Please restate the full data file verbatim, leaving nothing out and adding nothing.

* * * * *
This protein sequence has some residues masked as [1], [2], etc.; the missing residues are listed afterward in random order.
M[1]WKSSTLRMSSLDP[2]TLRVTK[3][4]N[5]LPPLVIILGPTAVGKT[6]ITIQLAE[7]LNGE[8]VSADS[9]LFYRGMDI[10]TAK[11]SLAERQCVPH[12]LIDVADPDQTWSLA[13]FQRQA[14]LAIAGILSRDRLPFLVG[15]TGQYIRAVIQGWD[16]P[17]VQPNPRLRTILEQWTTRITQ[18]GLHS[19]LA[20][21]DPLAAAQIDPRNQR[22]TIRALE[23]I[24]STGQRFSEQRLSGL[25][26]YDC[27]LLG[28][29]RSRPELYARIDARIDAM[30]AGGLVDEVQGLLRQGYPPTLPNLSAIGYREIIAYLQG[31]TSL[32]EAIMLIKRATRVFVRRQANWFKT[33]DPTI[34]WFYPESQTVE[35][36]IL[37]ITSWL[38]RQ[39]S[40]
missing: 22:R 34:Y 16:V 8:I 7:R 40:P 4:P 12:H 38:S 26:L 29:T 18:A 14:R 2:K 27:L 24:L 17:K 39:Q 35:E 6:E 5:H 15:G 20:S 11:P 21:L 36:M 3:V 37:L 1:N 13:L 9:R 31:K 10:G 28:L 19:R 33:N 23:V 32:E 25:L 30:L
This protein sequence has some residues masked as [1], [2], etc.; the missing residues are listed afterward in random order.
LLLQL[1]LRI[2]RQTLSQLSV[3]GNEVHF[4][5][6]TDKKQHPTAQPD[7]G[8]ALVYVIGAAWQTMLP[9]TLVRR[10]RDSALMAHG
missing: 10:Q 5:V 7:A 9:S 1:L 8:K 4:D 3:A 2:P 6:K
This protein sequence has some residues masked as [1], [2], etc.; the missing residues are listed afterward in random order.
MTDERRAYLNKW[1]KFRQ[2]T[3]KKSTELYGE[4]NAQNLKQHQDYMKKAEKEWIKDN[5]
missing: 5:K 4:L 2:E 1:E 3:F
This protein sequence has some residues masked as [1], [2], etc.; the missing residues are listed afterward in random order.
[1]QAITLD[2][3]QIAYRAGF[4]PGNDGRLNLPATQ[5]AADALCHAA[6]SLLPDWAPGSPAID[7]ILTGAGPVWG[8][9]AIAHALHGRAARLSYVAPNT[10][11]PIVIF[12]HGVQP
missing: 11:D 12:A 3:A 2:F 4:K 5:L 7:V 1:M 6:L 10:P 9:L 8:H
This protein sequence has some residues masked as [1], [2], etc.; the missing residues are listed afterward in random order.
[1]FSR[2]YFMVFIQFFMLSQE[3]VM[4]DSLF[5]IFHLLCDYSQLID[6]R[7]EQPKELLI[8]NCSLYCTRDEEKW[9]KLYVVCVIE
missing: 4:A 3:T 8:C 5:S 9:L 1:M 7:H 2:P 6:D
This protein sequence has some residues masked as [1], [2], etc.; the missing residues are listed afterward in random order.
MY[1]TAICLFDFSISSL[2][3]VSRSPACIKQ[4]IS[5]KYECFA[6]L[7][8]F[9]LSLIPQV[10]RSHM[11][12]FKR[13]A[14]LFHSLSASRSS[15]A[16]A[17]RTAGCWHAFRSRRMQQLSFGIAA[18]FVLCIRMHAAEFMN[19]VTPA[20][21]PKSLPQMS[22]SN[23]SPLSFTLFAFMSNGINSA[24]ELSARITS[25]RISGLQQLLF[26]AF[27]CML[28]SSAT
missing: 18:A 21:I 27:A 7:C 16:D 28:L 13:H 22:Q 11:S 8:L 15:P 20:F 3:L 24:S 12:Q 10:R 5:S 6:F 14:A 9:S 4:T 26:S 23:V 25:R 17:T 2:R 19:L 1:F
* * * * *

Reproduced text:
This protein sequence has some residues masked as [1], [2], etc.; the missing residues are listed afterward in random order.
M[1]WKSSTLRMSSLDP[2]TLRVTK[3][4]N[5]LPPLVIILGPTAVGKT[6]ITIQLAE[7]LNGE[8]VSADS[9]LFYRGMDI[10]TAK[11]SLAERQCVPH[12]LIDVADPDQTWSLA[13]FQRQA[14]LAIAGILSRDRLPFLVG[15]TGQYIRAVIQGWD[16]P[17]VQPNPRLRTILEQWTTRITQ[18]GLHS[19]LA[20][21]DPLAAAQIDPRNQR[22]TIRALE[23]I[24]STGQRFSEQRLSGL[25][26]YDC[27]LLG[28][29]RSRPELYARIDARIDAM[30]AGGLVDEVQGLLRQGYPPTLPNLSAIGYREIIAYLQG[31]TSL[32]EAIMLIKRATRVFVRRQANWFKT[33]DPTI[34]WFYPESQTVE[35][36]IL[37]ITSWL[38]RQ[39]S[40]
missing: 22:R 34:Y 16:V 8:I 7:R 40:P 4:P 12:H 38:S 26:L 29:T 18:A 14:R 2:K 27:L 24:L 17:K 39:Q 35:E 6:E 5:H 15:G 20:S 11:P 21:L 36:M 3:V 37:L 1:N 13:L 9:R 31:K 10:G 28:L 19:R 33:N 23:V 32:E 25:L 30:L
This protein sequence has some residues masked as [1], [2], etc.; the missing residues are listed afterward in random order.
LLLQL[1]LRI[2]RQTLSQLSV[3]GNEVHF[4][5][6]TDKKQHPTAQPD[7]G[8]ALVYVIGAAWQTMLP[9]TLVRR[10]RDSALMAHG
missing: 10:Q 5:V 7:A 9:S 1:L 8:K 4:D 3:A 2:P 6:K
This protein sequence has some residues masked as [1], [2], etc.; the missing residues are listed afterward in random order.
MTDERRAYLNKW[1]KFRQ[2]T[3]KKSTELYGE[4]NAQNLKQHQDYMKKAEKEWIKDN[5]
missing: 5:K 4:L 2:E 1:E 3:F
This protein sequence has some residues masked as [1], [2], etc.; the missing residues are listed afterward in random order.
[1]QAITLD[2][3]QIAYRAGF[4]PGNDGRLNLPATQ[5]AADALCHAA[6]SLLPDWAPGSPAID[7]ILTGAGPVWG[8][9]AIAHALHGRAARLSYVAPNT[10][11]PIVIF[12]HGVQP
missing: 11:D 12:A 3:A 2:F 4:K 5:L 7:V 1:M 6:L 10:P 9:L 8:H
This protein sequence has some residues masked as [1], [2], etc.; the missing residues are listed afterward in random order.
[1]FSR[2]YFMVFIQFFMLSQE[3]VM[4]DSLF[5]IFHLLCDYSQLID[6]R[7]EQPKELLI[8]NCSLYCTRDEEKW[9]KLYVVCVIE
missing: 4:A 3:T 8:C 5:S 9:L 1:M 7:H 2:P 6:D
This protein sequence has some residues masked as [1], [2], etc.; the missing residues are listed afterward in random order.
MY[1]TAICLFDFSISSL[2][3]VSRSPACIKQ[4]IS[5]KYECFA[6]L[7][8]F[9]LSLIPQV[10]RSHM[11][12]FKR[13]A[14]LFHSLSASRSS[15]A[16]A[17]RTAGCWHAFRSRRMQQLSFGIAA[18]FVLCIRMHAAEFMN[19]VTPA[20][21]PKSLPQMS[22]SN[23]SPLSFTLFAFMSNGINSA[24]ELSARITS[25]RISGLQQLLF[26]AF[27]CML[28]SSAT
missing: 18:A 21:I 27:A 7:C 16:D 28:L 13:H 22:Q 11:S 8:L 15:P 20:F 3:L 24:S 12:Q 10:R 5:S 6:F 14:A 9:S 4:T 26:S 23:V 25:R 17:T 2:R 19:L 1:F